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Jane the Virgin also deserves credit for making good use of the female gaze, but let’s be honest, a baby with an iPhone could make good use of the female gaze if Justin Baldoni is in the room.

What does this mean?

Well, it most obviously means white men have a relative monopoly in pop-culture. It also means a lot of men ‘in the industry’ believe that creating protagonists that are misogynistic / full-of-ennui / apathetic / smart-aleck or just generally shitty is either A) more interesting than writing decent feminist allies into their stories or B) somehow better for the story, which really boils right back down to a belief in A) when you think about it.

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Despite having the greatest tagline of all time, you can pretty much guarantee this or any other Tom Cruise film is a great example of this problem.

This foul phenomena also hints at a serious lack of creativity in modern screenwriting. Carl Jung called the emergence of an inner feminine personality in the male unconscious the anima. Ever since time immemorial, writers have sought to imbue their mantagonists with some kind of character-arc by having them, symbolically or otherwise, connect more deeply with their anima. Put more simply, a whole bunch of stories throughout all of time are about men getting in touch with their feminine side. Want an example of this done literally? Tootsie (1982). An example of this done figuratively? The Breakfast Club (1985), or A Midsummer Night’s Dream.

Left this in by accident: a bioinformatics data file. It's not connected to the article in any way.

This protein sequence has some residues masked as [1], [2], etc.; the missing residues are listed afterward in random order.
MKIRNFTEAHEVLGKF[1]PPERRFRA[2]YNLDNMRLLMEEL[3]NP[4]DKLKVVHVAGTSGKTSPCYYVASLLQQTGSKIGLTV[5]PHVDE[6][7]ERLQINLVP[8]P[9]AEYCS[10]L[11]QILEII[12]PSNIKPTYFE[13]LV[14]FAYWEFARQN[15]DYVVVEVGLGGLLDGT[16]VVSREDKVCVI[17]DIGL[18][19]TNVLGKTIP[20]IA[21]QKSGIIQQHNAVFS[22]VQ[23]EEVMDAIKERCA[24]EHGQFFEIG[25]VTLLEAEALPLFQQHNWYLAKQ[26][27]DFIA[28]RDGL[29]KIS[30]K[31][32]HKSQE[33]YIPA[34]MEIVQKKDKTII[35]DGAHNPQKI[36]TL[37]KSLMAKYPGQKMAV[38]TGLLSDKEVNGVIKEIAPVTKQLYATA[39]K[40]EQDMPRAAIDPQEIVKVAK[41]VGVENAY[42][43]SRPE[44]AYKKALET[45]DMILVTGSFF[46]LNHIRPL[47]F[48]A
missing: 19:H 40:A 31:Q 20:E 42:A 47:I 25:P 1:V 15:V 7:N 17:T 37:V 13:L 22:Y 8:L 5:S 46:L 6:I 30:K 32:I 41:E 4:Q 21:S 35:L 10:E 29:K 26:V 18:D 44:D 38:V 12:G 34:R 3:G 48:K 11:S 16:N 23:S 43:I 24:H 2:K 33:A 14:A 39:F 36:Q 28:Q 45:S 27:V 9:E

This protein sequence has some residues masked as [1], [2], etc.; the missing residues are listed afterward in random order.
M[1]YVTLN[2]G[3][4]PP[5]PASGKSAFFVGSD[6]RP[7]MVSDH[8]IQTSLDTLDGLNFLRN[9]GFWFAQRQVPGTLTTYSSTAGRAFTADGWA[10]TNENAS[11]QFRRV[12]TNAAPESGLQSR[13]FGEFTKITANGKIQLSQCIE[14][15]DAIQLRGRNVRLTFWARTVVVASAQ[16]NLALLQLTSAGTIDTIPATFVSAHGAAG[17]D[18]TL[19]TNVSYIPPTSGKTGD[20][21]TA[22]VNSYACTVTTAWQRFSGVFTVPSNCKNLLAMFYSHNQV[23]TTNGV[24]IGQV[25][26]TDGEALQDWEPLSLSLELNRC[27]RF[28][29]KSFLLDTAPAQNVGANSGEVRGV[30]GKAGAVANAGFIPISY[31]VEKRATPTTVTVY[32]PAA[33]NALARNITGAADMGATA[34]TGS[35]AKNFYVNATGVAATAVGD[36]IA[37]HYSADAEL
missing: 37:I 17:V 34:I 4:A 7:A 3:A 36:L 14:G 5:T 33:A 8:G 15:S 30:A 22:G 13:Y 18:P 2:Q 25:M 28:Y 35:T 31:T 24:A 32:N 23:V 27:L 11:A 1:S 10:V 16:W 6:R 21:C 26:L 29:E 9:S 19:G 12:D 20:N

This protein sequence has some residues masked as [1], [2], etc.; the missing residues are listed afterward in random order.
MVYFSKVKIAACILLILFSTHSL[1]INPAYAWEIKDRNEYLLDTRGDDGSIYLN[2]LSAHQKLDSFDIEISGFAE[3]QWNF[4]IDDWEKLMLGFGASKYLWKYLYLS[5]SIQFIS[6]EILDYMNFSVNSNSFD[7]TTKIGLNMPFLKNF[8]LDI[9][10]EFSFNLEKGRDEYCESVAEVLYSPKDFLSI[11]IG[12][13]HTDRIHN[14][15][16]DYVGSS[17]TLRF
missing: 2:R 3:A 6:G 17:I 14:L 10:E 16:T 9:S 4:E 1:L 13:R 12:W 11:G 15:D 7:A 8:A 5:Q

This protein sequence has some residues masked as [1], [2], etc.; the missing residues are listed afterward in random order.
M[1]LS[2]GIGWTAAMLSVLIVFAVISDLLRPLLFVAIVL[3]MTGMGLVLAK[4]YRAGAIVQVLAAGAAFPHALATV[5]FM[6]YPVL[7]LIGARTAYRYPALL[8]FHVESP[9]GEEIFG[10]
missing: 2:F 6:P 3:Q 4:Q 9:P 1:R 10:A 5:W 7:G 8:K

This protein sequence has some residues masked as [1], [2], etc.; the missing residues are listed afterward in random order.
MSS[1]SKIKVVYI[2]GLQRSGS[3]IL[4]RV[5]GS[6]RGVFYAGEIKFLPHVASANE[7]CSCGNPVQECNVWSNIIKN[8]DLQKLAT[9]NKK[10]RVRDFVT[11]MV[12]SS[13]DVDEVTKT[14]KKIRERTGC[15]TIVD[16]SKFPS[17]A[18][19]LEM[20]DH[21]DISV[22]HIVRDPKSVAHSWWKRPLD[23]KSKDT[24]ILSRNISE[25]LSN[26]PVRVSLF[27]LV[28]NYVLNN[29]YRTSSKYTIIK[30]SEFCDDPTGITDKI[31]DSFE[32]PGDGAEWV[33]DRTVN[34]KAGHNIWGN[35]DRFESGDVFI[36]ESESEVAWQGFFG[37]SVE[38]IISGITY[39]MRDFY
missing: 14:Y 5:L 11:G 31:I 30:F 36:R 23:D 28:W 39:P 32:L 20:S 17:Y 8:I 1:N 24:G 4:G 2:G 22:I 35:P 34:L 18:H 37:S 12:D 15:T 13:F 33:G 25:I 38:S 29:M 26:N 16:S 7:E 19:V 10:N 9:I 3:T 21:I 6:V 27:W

Stories focusing on the anima are not necessarily a bad thing – Tootsie is a phenomenal film, and when these “finding-anima” plots are done well, they are extremely effective at eliciting emotion from audiences, even if the formula is a bit cheap and easy. The problem arises when postmodern writers, in the wake of Derrida’s deconstructivism Duchamp’s piss-pots and what-have-you, push this trope to the absolute extreme and frame all their stories around an absolute shit-spewer of a ‘smart guy’ slowly redeeming himself by reconnecting with the concept of emotion. It may be done in the name of satire and irony, but it’s still done, and it’s done ad nauseam.

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Tootsie, which on the surface is a whack trans-sploitative film, is actually great!